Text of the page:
At baseline a self-administered questionnaire was distributed to 853 participants from 46 different work sites (382 men and 471 women) who, at baseline, had been free from neck and upper extremity symptoms during the preceding month. Work-related exposures, individual factors, and symptoms from the neck and upper extremities were assessed. Observations of working technique were performed by ergonomists using an ergonomic checklist. Incidence data were collected by means of 10 monthly questionnaires, asking for information on the occurrence of neck, shoulder and arm/hand symptoms. Perceived exertion was rated on a modified Borg RPE scale ranging from 0 (very, very light) to 14 (very, very strenuous). Perceived comfort was rated on a 9-point scale ranging from -4 (very, very poor) to +4 (very, very good) in relation to the chair, computer screen, keyboard, and computer mouse.
The median follow up time was 10.3 months. The incidence of symptoms from the neck, shoulders and arm/hands were 50, 24 and 34 cases per 100 person years, respectively.
Higher perceived exertion in the neck, shoulder or arm/hands was associated with an increased risk of developing symptoms in the corresponding body region. Moreover, a dose-response relationship between the level of exertion and the risk of developing symptoms was recorded for all three regions. There was an association between low comfort and an increased risk for neck symptoms, but not for shoulder and arm/hand symptoms, although a trend towards such an association (not statistically significant) could be seen. Working technique was, in this study, not associated with the risk of developing symptoms in any of the investigated body regions.
There was a strong association between high perceived exertion and the development of neck, shoulder, and arm/hand symptoms. Moreover, there was an association between poor perceived comfort and neck pain. Surveillance of computer users may include perceived exertion and comfort to target individuals at risk for neck and upper extremity symptoms.
PMCID: PMC3362766  PMID: 22436251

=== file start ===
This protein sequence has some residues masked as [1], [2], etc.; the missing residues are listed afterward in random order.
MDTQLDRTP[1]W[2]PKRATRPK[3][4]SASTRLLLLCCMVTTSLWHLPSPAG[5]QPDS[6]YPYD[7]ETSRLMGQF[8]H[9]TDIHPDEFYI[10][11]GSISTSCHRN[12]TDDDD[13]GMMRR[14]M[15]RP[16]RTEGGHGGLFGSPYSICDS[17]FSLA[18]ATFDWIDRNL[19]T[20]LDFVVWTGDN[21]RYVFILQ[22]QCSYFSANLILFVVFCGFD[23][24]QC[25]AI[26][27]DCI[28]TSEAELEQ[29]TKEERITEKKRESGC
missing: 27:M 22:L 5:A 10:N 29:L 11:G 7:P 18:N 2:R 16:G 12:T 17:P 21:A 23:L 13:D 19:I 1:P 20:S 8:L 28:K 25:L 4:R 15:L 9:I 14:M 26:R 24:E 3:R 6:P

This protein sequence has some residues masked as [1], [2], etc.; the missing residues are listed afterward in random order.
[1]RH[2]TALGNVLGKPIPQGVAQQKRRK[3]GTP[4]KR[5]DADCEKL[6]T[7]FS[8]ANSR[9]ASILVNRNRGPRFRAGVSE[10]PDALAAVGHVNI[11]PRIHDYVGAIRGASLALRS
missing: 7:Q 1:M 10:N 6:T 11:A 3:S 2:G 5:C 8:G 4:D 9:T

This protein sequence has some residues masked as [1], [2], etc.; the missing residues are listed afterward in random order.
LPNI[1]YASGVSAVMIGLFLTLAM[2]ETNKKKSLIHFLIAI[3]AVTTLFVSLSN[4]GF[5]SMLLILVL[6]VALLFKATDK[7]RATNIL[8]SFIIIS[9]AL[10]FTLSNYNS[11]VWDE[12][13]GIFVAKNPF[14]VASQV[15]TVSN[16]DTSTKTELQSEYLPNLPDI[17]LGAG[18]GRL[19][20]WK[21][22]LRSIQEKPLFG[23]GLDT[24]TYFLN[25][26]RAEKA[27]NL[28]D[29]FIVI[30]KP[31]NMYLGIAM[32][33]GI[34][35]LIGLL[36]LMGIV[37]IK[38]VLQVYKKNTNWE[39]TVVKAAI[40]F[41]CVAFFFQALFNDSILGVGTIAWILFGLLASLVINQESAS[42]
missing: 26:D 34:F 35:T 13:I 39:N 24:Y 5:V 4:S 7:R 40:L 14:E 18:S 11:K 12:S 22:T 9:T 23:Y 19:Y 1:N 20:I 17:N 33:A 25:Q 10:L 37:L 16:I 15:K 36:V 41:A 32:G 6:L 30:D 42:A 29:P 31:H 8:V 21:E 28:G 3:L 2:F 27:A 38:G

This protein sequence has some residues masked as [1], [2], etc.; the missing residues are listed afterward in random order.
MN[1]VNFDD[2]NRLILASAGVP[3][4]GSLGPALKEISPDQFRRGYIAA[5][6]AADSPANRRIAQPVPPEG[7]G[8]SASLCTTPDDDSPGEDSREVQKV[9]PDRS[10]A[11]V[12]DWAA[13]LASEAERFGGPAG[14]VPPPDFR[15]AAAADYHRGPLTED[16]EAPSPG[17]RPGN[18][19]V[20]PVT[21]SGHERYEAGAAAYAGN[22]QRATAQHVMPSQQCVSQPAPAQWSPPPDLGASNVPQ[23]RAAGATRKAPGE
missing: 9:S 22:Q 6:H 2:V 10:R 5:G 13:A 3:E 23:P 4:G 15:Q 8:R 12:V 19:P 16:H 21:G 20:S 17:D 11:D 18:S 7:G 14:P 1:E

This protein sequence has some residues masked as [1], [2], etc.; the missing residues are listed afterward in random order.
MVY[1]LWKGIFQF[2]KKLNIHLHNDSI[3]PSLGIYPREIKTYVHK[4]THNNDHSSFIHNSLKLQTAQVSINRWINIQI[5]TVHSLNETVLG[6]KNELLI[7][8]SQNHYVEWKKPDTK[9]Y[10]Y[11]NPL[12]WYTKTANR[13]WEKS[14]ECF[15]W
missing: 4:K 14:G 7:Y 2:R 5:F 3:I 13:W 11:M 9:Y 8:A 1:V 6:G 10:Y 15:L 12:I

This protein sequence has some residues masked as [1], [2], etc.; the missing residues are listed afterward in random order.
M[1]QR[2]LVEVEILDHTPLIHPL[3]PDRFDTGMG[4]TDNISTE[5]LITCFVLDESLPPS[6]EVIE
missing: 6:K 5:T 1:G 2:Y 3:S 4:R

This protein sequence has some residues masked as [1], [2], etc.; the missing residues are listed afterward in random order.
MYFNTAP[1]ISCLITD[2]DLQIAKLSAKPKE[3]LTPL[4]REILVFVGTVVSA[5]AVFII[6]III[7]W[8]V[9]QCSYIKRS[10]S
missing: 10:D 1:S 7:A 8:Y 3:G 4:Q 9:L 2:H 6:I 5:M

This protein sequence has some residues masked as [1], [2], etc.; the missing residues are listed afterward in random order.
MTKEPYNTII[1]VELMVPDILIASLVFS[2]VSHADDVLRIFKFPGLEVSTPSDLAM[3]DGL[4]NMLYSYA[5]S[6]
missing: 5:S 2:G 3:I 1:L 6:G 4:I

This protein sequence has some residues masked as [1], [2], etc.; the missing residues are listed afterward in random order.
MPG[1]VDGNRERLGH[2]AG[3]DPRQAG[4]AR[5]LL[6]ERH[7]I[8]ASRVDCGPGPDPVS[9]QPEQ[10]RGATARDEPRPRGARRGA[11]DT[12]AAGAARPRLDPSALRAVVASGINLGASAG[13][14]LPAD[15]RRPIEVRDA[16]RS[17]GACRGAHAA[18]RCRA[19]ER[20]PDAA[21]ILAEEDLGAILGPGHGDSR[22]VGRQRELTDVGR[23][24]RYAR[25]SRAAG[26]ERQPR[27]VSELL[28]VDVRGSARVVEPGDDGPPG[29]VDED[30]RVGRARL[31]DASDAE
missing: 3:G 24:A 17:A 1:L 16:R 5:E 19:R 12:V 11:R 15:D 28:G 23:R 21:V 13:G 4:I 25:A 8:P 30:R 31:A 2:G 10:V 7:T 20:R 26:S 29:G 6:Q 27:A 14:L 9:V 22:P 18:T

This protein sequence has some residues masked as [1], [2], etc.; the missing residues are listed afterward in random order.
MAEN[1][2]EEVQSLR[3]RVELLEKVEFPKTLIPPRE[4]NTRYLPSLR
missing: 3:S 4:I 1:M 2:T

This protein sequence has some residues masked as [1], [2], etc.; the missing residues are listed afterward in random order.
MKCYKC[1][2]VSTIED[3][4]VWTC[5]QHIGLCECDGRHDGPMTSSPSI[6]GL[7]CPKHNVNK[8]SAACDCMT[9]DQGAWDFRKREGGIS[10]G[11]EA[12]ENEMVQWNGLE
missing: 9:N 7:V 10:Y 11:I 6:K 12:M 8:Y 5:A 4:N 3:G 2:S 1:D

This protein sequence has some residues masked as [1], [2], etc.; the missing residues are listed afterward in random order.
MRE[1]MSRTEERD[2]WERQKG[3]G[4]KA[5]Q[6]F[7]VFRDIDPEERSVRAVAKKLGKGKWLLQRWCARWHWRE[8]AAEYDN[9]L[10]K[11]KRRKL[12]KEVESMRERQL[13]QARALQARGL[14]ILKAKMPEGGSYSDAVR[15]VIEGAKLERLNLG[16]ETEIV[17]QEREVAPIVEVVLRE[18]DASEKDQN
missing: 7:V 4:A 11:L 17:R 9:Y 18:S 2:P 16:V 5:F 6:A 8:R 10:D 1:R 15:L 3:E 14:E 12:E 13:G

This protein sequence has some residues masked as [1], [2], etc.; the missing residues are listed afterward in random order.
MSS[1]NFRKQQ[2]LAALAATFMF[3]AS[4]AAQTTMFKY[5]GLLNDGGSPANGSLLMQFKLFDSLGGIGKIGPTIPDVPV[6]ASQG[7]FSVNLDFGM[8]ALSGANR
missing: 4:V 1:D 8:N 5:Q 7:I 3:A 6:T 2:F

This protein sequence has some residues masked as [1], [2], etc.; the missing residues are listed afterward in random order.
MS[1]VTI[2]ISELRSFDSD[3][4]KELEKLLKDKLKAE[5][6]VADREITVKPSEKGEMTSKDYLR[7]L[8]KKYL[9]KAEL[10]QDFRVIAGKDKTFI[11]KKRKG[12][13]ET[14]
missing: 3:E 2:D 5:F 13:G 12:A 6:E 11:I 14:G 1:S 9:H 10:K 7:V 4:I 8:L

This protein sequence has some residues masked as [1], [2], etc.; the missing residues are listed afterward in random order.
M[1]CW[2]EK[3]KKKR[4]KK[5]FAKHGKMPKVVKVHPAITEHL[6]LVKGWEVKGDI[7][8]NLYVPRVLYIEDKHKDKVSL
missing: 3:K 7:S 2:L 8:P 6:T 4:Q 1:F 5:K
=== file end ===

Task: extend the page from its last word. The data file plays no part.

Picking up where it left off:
Computer work; Perceived exertion; Perceived comfort; Working technique; neck and upper extremity disorders
9.  Balancing extensive ambition and a context overflowing with opportunities and demands: A grounded theory on stress and recovery among highly educated working young women entering male-dominated occupational areas 
Several factors underline the issue of stress-related health among young highly educated women. Major societal changes might provide more new challenges with considerably changed and expanded roles than were expected by earlier generations, especially among women. The quantity of young women with higher education has also increased threefold in Sweden in less than two decades and there are a growing number of young women that hereby break with traditional gender positions and enter new occupational areas traditionally dominated by men. The research questions in the present study were: “What is the main concern, regarding stress and recovery, among young highly educated working women breaking with traditional gender positions and entering male-dominated occupational areas?” and “How do they handle this concern?” We conducted open-ended interviews with 20 informants, aged 23-29 years. The results showed that the synergy between highly ambitious individuals and a context overflowing with opportunities and demands ended up in the informants’ constantly striving to find a balance in daily life (main concern). This concern refers to the respondents experiencing a constant overload of ambiguity and that they easily became entangled in a loop of stress and dysfunctional coping behavior, threatening the balance between stress and sufficient recovery. In order to handle this concern, the respondents used different strategies in balancing extensive ambition and a context overflowing with opportunities and demands (core category). This preliminary theoretical model deepens our understanding of how the increasing numbers of highly educated young women face complex living conditions endangering their possibility of maintaining health and work ability.
PMCID: PMC3168367  PMID: 21909337
stress; recovery; young women; individualization; gender; grounded theory
10.  A case report of vibration-induced hand comorbidities in a postwoman 
Prolonged exposure to hand-transmitted vibration is associated with an increased occurrence of symptoms and signs of disorders in the vascular, neurological and osteoarticular systems of the upper limbs. However, the available epidemiological evidence is derived from studies on high vibration levels caused by vibratory tools, whereas little is known about possible upper limb disorders caused by chronic exposure to low vibration levels emitted by fixed sources.
Case presentation
We present the case of a postwoman who delivered mail for 15 years using a low-powered motorcycle. The woman was in good health until 2002, when she was diagnosed with bilateral Raynaud's phenomenon. In March 2003 a bilateral carpal tunnel syndrome was electromyographically diagnosed; surgical treatment was ineffective. Further examinations in 2005 highlighted the presence of chronic tendonitis (right middle finger flexor).